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Modelling Climate Change Risks to a U.S. Air Force and Army Base

Sunlight peeks through the ceiling of Hanger 5 at Tyndall Air Force Base, damaged by Hurricane Michael [Times photo by Tailyr Irvine]

By Dr. Marc Kodack

As U.S. military installation planners incorporate climate change into their work, such as the development of installation master plans, they often draw on existing military sources of data and handbooks (see ArmyNavy) to prepare those plans. Planners may also incorporate findings from academic studies that are relevant, particularly if they include individual installations in the research. As an example, Tadić and Biraud (2020) from Lawrence Berkeley National Laboratory modeled what precipitation and maximum daily temperature would be for three, 30-year windows (2015-2035; 2035-2065; and 2085-2100) under two different emission scenarios for Travis Air Force Base, California, and Fort Bragg, North Carolina. Temperatures are forecast to rise across the three time periods in both emission scenarios for Travis from 1.1-to-2.70C (2-to-4.90F). Similarly, Fort Bragg temperatures are forecast to increase 0.9-to-2.20C (0.6-to-40F). Precipitation changes are weak for both scenarios across all time periods for both installations.

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Top 10 Most Climate-Vulnerable Military Bases According to U.S. Armed Forces

Offutt Air Force Base_battling_flood_waters_190317-F-IT794-1053

Offutt Air Force Base flooded on March 17, 2019, caused by increase in water levels of surrounding waterways due to record-setting snowfall in winter & large drop in air pressure (U.S. Air Force photo by TSgt. Rachelle Blake)

By John Conger

In 2017, the U.S. Congress directed the Department of Defense (DoD) to develop a list of the installations in each military service that were most vulnerable to climate change.  They gave DoD a year to do this work, as it wasn’t simple.  The DoD would need to look across its enterprise, and determine how it would measure vulnerability and assess which risks were specifically from climate change.  At the Center for Climate and Security, we published a briefer on the factors they might consider. (more…)

The Air Force’s Most Vulnerable Bases

200th RED HORSE and 179th Airlift Wing Airmen aid in Hurricane Michael Recovery Efforts

Ohio Air National Guardmen traveled to Tyndall Air Force Base following Hurricane Michael, to provide damage assessment and recovery efforts, October 17-22, 2018 (U.S. Air National Guard photo by Capt. Ashley Klase)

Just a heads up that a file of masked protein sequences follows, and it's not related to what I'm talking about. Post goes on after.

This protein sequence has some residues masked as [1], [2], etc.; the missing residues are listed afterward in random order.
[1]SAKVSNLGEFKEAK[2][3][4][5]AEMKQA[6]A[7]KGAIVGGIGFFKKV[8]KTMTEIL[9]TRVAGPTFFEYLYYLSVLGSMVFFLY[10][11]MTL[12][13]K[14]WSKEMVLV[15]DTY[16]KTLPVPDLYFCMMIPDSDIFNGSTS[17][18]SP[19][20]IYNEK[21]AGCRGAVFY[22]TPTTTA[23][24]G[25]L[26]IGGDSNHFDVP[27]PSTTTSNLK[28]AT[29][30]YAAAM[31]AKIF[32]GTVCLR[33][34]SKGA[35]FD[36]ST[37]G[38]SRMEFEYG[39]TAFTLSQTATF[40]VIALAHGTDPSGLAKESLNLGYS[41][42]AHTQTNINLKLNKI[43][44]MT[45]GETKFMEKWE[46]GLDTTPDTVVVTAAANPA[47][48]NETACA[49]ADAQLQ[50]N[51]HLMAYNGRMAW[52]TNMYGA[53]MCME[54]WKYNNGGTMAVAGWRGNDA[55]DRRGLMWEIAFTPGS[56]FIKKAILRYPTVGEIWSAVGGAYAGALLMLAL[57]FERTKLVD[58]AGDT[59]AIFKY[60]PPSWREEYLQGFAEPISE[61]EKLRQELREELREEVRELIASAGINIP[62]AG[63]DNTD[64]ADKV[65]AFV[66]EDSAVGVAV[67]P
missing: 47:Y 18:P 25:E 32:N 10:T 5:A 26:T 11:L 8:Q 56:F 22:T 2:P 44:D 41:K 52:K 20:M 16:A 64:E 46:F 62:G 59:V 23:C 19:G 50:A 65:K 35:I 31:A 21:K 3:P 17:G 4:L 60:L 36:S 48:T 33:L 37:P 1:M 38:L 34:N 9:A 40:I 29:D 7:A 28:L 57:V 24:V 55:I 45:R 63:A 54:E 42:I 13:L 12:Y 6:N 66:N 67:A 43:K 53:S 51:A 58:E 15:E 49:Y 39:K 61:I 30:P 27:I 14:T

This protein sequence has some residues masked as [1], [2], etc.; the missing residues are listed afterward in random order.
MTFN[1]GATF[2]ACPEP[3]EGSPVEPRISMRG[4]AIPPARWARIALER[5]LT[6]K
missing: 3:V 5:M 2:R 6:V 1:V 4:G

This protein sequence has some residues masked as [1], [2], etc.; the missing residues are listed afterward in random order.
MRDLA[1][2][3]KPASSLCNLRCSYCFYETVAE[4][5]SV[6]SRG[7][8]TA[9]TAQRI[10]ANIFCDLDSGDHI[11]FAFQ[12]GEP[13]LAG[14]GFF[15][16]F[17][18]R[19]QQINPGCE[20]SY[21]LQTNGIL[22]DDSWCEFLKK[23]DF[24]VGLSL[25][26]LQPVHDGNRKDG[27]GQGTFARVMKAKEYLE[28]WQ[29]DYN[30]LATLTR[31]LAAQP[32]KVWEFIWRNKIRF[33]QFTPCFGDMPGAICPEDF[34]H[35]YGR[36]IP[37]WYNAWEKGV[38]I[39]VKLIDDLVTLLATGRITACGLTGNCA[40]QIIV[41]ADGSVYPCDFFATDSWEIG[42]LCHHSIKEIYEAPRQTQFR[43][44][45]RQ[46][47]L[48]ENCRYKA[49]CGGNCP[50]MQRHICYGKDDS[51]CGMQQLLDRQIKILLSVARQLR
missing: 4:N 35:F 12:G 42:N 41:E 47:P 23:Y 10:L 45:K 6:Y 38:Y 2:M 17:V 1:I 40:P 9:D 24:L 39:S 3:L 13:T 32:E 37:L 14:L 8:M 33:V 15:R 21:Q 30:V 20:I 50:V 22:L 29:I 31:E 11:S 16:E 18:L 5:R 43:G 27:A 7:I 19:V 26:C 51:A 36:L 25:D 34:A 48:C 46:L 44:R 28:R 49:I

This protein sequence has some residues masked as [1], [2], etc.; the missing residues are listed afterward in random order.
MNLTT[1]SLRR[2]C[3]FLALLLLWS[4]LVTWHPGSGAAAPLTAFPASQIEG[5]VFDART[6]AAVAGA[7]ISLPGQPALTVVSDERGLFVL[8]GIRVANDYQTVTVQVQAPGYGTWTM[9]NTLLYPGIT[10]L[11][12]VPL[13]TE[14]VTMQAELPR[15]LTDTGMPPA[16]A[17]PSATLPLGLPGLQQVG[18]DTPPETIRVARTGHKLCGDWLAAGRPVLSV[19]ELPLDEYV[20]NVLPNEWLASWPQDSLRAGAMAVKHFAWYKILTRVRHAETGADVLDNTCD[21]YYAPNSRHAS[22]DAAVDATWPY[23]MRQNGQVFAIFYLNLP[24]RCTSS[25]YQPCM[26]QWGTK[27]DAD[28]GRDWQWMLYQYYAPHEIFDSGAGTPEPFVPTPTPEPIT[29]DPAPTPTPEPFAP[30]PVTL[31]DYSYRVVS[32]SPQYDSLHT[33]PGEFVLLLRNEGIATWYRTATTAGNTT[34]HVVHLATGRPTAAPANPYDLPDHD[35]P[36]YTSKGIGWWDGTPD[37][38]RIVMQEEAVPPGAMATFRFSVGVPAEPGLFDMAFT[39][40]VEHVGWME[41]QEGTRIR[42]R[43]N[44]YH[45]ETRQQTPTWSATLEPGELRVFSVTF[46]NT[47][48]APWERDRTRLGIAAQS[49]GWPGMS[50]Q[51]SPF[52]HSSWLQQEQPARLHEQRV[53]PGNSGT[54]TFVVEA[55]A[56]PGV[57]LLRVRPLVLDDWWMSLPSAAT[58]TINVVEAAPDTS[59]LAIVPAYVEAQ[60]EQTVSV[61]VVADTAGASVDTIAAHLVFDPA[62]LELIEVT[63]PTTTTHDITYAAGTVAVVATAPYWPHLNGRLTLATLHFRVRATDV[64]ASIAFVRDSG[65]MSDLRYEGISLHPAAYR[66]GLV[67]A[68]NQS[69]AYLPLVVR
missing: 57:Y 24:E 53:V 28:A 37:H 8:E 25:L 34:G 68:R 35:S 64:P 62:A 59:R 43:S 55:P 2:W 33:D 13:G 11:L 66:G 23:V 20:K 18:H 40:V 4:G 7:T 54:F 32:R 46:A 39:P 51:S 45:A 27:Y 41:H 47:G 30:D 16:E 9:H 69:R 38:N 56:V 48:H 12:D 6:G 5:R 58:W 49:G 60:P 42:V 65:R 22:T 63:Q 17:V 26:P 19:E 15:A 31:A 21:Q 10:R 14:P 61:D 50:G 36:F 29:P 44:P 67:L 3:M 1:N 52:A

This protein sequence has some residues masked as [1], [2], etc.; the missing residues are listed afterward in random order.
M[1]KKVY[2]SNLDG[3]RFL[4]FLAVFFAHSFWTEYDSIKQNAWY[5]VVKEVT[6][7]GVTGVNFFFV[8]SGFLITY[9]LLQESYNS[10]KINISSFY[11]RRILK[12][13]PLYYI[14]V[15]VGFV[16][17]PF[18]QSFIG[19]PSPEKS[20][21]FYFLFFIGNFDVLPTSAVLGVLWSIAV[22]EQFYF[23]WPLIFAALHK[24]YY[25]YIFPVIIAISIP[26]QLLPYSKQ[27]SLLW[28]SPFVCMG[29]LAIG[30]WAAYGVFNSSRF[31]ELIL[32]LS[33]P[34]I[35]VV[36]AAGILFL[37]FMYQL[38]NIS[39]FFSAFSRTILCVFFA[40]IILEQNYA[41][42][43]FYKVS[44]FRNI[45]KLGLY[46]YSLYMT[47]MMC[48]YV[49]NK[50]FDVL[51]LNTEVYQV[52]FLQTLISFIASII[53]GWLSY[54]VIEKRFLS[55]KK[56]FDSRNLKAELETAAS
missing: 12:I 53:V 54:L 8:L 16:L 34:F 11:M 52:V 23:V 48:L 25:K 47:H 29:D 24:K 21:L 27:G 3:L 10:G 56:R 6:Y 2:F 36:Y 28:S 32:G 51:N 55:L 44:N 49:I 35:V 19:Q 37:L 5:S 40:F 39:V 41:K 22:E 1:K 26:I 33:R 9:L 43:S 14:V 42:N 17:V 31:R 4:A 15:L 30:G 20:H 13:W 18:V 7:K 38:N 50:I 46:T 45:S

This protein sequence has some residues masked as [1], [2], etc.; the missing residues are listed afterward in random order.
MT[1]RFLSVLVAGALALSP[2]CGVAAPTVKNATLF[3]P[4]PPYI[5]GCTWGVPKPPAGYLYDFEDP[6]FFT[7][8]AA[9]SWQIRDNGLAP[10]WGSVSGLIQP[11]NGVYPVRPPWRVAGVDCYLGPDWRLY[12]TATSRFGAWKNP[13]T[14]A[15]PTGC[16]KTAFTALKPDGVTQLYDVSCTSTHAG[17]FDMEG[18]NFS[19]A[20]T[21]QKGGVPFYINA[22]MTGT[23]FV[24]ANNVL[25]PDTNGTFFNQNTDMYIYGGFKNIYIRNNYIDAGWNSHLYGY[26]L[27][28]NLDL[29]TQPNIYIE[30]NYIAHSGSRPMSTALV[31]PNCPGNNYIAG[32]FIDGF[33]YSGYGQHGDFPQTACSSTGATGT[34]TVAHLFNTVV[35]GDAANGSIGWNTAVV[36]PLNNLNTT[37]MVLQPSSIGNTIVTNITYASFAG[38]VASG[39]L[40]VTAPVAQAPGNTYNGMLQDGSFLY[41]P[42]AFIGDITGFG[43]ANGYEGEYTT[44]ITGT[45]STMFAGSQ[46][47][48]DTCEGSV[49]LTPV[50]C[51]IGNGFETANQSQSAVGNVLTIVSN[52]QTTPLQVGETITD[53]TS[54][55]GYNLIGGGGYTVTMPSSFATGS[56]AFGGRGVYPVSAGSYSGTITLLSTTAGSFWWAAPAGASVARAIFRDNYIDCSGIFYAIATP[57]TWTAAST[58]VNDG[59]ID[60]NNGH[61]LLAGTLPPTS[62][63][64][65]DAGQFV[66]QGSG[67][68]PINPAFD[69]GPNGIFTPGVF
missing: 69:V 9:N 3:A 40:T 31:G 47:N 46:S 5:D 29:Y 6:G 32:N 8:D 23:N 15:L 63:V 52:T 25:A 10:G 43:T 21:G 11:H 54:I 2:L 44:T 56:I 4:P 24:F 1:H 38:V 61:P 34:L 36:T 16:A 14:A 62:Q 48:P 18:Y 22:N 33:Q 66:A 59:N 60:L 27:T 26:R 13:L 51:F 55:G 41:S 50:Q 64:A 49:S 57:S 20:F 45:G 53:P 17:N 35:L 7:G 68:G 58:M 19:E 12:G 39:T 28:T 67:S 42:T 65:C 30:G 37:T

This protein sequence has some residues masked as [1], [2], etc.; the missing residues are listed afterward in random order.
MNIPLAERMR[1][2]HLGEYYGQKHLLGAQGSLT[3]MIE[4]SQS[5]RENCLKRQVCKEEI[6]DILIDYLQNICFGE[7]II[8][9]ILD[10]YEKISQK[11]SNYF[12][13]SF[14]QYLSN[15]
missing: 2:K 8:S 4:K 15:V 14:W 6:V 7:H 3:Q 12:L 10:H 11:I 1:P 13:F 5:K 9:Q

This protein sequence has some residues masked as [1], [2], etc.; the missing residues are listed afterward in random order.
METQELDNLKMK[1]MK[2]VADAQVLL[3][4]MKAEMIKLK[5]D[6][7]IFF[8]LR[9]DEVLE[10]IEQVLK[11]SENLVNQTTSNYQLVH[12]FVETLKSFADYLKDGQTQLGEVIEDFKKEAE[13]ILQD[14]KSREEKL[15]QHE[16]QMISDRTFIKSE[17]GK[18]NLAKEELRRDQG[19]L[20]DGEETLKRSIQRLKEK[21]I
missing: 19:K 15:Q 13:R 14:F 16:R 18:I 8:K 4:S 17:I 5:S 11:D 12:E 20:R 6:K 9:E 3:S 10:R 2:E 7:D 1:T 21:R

By John Conger

In 2017, the U.S. Congress directed the Department of Defense (DoD) to develop a list of the installations in each military service that were most vulnerable to climate change.  They gave DoD a year to do this work, as it wasn’t simple.  The DoD would need to look across its enterprise, and determine how it would measure vulnerability and assess which risks were specifically from climate change.  At the Center for Climate and Security, we published a briefer on the factors they might consider.

In early 2019, the DoD report was submitted to Congress, but it omitted the requested prioritization and had other puzzling gaps as well.  It omitted the Marine Corps.  It left out all non-US bases.  It didn’t respond to Congressional questions about mitigation and cost.  Instead, it included a list of 79 bases that the Department determined were its most critical, and then did a rudimentary assessment of the threat from climate change without prioritization.  Congress directed them to go back and redo the work. (more…)

U.S. Navy and San Diego Port Partner on Sea Level Rise: First of its Kind Agreement on West Coast

training exercise at Naval Amphibious Base Coronado

Landing craft utility boats at Naval Amphibious Base Coronado during a training exercise.

This press release is a cross-post from the Port of San Diego 

Port and Navy Partner on Sea Level Rise Preparation; First of its Kind Agreement on the West Coast

As champions in the safekeeping and environmental care of San Diego Bay and our dynamic waterfront, the Port of San Diego has formally agreed to coordinate with the U.S. Navy to prepare for potential impacts of sea level rise.

At its meeting on May 8, 2018, the Board of Port Commissioners authorized a Memorandum of Agreement (MOA) with Commander Navy Region Southwest, the first agreement of its kind between the U.S. Navy and a West Coast port. In support of both agencies’ operations and missions, the Port and the Navy will share information, evaluate the best available scientific information and modeling related to sea level rise and collaborate to identify complementary adaptation policies and measures. (more…)

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